Having tested positive for Covid our man in Dublin reflects on Ireland's vaccine rollout, the planned reopenings, and what's next in the battle against the virus.

"You're coughing Dad, you need to get a test.”

That was my daughter's concerned comment to me nearly three weeks ago as she passed the door of my study.  It was Sunday afternoon and, as usual, I was tapping away on my computer writing my column for the Irish Voice.  

“I'm fine,” I said, a little irritated to be interrupted in the middle of a complicated piece about Ireland's contribution to global warming. “It's probably just a summer cold,” I insisted.    

In fact, I was hardly aware of the slight cough I had developed.  I really did feel fine. And besides, I had spent a day in hospital on the Wednesday of that week for a minor procedure.  Before that procedure was done I had been tested in the hospital for Covid and was negative.  

So I thought it most unlikely that just four days later I could be Covid positive. I had not been anywhere in the meantime, no bars, no restaurants, not even the supermarket. Where could I have got it? 

But the cough persisted and I was slightly chesty, even though I felt normal. I wasn't worried because I was double vaccinated.

But two days later, for the sake of a quiet life at home, I went to one of the HSE (Health Service Executive) test centers in Dublin and had a PCR swab. The next day my phone pinged with a message: You are Covid positive.

I could not believe it. But incredulous though I was, the fact was I had Covid.  

So I followed the instructions about isolating at home for 10 days, and other family members kept well away and wore masks when they were anywhere near my room. 

Looking back on it now, I should not have been so surprised. That week the number of positive Covid tests had increased from just a few dozen a day a month earlier to over 1,000 a day.  Hospital admissions for Covid had climbed steadily and instead of just 20 or 30 in hospital there were over 200, with the number in ICU going from a handful to around 40.

That was over two weeks ago and it was clear the Delta variant had started another wave of the virus. Since then the trend has continued.  

By last weekend the daily positive tests were approaching 2,000 a day and there were around 350 people sick enough with Covid to need hospital treatment, with 60 in ICUs. So we're back in the thick of it, and my case was just one of the growing number of positive tests here.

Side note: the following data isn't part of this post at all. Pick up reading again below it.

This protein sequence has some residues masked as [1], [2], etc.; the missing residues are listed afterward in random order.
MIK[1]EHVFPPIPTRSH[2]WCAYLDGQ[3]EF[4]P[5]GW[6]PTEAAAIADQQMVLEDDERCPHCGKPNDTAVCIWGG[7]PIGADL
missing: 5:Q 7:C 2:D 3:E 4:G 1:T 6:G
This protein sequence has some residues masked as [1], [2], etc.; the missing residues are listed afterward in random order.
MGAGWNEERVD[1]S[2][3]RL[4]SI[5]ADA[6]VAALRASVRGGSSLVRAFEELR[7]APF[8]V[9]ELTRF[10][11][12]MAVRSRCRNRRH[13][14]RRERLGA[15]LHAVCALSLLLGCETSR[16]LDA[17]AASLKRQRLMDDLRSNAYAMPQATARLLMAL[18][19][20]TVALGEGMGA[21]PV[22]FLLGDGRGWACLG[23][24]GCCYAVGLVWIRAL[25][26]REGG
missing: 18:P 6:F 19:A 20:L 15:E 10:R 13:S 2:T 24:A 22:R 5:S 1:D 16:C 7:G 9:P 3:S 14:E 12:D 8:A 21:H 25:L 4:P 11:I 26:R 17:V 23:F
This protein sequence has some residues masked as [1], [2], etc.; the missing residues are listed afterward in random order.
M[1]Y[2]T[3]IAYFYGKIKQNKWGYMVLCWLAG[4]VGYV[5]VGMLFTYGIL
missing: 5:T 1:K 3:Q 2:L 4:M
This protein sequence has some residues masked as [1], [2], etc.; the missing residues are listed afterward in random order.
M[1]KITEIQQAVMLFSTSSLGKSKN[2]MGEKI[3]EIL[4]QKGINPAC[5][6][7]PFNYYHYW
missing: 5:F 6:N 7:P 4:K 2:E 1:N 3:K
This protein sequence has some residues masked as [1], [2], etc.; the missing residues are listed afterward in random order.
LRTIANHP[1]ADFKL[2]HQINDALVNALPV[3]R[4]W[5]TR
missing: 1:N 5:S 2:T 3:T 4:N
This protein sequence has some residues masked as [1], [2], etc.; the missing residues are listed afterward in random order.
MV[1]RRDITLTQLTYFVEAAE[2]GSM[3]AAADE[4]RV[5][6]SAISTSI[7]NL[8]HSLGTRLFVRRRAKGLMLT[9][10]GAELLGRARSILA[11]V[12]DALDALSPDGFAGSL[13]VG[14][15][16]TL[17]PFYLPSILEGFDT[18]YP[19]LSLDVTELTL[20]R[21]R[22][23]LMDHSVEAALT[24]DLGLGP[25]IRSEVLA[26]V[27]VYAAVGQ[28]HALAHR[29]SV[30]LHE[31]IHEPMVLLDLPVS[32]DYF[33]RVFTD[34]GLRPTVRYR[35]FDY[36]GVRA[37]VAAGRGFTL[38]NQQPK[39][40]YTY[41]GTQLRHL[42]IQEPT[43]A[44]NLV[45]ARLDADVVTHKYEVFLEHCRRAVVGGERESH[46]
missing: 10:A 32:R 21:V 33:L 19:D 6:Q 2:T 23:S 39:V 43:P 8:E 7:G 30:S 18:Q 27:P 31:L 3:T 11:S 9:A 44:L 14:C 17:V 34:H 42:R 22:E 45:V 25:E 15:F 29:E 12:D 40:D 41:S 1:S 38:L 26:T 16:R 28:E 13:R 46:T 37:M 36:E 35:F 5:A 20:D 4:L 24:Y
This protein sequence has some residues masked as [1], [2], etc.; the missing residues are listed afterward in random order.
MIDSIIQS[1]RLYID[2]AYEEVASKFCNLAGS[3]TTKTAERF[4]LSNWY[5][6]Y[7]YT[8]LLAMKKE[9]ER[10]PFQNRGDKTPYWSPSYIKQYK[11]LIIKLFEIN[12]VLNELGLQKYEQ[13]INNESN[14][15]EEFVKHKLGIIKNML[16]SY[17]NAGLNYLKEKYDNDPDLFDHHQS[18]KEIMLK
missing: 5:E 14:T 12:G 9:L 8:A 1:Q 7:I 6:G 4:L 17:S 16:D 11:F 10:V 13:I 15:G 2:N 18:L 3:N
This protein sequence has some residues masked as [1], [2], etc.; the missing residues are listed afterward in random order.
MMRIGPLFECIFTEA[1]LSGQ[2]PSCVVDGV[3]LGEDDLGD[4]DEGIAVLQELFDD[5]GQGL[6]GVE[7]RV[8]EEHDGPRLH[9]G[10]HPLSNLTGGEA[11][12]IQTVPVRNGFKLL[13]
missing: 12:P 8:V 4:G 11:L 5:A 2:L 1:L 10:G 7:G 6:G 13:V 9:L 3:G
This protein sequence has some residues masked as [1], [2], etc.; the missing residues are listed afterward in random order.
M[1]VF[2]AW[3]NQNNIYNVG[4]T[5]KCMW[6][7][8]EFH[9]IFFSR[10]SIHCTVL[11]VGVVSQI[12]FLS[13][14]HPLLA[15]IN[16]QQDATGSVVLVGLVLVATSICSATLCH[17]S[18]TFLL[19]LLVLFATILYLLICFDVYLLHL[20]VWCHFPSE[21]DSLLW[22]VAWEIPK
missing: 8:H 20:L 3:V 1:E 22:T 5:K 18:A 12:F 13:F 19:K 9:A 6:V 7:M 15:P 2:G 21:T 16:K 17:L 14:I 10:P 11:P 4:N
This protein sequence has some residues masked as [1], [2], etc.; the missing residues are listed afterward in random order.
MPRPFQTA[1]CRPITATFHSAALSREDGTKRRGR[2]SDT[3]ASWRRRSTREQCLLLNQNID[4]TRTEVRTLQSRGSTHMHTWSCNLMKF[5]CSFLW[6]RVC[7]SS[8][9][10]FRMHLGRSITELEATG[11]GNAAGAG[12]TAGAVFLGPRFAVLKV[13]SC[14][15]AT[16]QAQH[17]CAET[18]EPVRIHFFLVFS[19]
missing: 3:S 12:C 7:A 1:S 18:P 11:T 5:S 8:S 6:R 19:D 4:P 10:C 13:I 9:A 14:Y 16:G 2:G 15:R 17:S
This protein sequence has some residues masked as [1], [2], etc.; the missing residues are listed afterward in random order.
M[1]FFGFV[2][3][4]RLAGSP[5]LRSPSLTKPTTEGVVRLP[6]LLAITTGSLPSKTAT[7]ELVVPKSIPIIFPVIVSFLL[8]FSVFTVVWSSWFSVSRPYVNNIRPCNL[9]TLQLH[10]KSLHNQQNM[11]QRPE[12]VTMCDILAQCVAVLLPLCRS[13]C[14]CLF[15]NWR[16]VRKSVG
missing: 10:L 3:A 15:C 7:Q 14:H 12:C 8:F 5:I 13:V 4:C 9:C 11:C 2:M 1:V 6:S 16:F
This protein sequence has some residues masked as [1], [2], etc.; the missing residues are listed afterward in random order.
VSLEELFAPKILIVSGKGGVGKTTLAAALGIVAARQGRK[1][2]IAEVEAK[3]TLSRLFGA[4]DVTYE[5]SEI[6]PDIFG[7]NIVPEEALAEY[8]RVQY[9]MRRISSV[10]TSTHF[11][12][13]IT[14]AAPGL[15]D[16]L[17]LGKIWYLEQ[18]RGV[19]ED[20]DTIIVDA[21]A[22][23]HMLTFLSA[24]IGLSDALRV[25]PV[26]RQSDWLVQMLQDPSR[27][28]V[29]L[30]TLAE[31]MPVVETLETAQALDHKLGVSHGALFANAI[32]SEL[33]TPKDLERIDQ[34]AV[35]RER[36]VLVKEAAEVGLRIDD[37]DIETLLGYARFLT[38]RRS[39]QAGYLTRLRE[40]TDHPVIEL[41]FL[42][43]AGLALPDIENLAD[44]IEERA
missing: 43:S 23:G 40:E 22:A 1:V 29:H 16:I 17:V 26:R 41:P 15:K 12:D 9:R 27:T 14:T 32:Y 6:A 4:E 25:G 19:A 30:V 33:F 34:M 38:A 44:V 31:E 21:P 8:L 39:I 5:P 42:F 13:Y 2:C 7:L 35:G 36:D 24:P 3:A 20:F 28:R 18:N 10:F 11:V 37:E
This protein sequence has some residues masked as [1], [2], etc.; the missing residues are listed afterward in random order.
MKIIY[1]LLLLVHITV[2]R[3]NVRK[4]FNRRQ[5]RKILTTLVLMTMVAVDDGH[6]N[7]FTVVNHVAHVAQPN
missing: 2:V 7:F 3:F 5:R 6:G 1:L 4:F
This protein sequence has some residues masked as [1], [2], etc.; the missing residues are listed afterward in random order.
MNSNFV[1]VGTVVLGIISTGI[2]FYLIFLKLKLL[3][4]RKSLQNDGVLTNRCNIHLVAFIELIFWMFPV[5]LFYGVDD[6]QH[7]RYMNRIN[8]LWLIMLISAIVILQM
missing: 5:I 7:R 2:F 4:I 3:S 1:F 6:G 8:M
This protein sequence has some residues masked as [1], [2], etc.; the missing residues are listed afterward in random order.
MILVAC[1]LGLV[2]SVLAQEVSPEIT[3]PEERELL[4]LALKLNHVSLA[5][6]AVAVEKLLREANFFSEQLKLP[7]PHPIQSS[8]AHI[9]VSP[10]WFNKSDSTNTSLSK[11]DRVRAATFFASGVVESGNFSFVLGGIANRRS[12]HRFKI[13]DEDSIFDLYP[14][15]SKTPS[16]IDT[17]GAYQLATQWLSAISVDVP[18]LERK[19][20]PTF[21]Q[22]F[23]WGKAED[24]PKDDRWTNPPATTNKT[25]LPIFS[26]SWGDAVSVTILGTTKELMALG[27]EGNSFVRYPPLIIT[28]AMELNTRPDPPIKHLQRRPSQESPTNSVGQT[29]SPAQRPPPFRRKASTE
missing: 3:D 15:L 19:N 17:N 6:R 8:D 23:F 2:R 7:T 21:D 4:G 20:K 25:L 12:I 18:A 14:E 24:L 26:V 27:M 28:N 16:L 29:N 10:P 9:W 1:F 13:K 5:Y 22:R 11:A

Last weekend the country's Chief Medical Officer, Dr. Tony Holohan, said that Ireland’s 14-day incidence was 531 per 100,000. “This means that as per the European Centre for Disease Control categorization, Ireland is now classified as dark red,” he added. “This demonstrates that there is presently a high level of virus transmitting in Ireland." 

But of course, there's one big difference this time. More than 92 percent of adults here have now had at least one vaccine shot and 88 percent are fully vaccinated (the figures last weekend).

Being vaccinated does not stop you from picking up the virus, although it may make you less susceptible. What it does do, however, is dramatically reduce the likelihood of you getting sick enough to require hospital treatment. 

Yours truly is living proof of this. Even though I'm now in my 70s and have a serious underlying condition that has weakened my immune system, my Covid experience was relatively mild. A couple of days of feeling miserable, like with a bad flu, with aches and pains, and being exhausted. That was it.  

Critically, despite being a bit chesty, at no point did I have breathing problems. Within a week I was over it and close to normal if a bit low on energy.   

I'm no medical expert. But I firmly believe that this was down to the vaccine (I had my two Pfizer shots three months ago). I believe that protected me, preventing me from getting seriously ill. 

In spite of this new Covid wave here caused by the Delta variant, there is no sense of panic, either at government level or in the population in general. In fact, the pressure to remove the remaining restrictions and fully reopen society is intense. Everyone wants to go back to normal as soon as possible.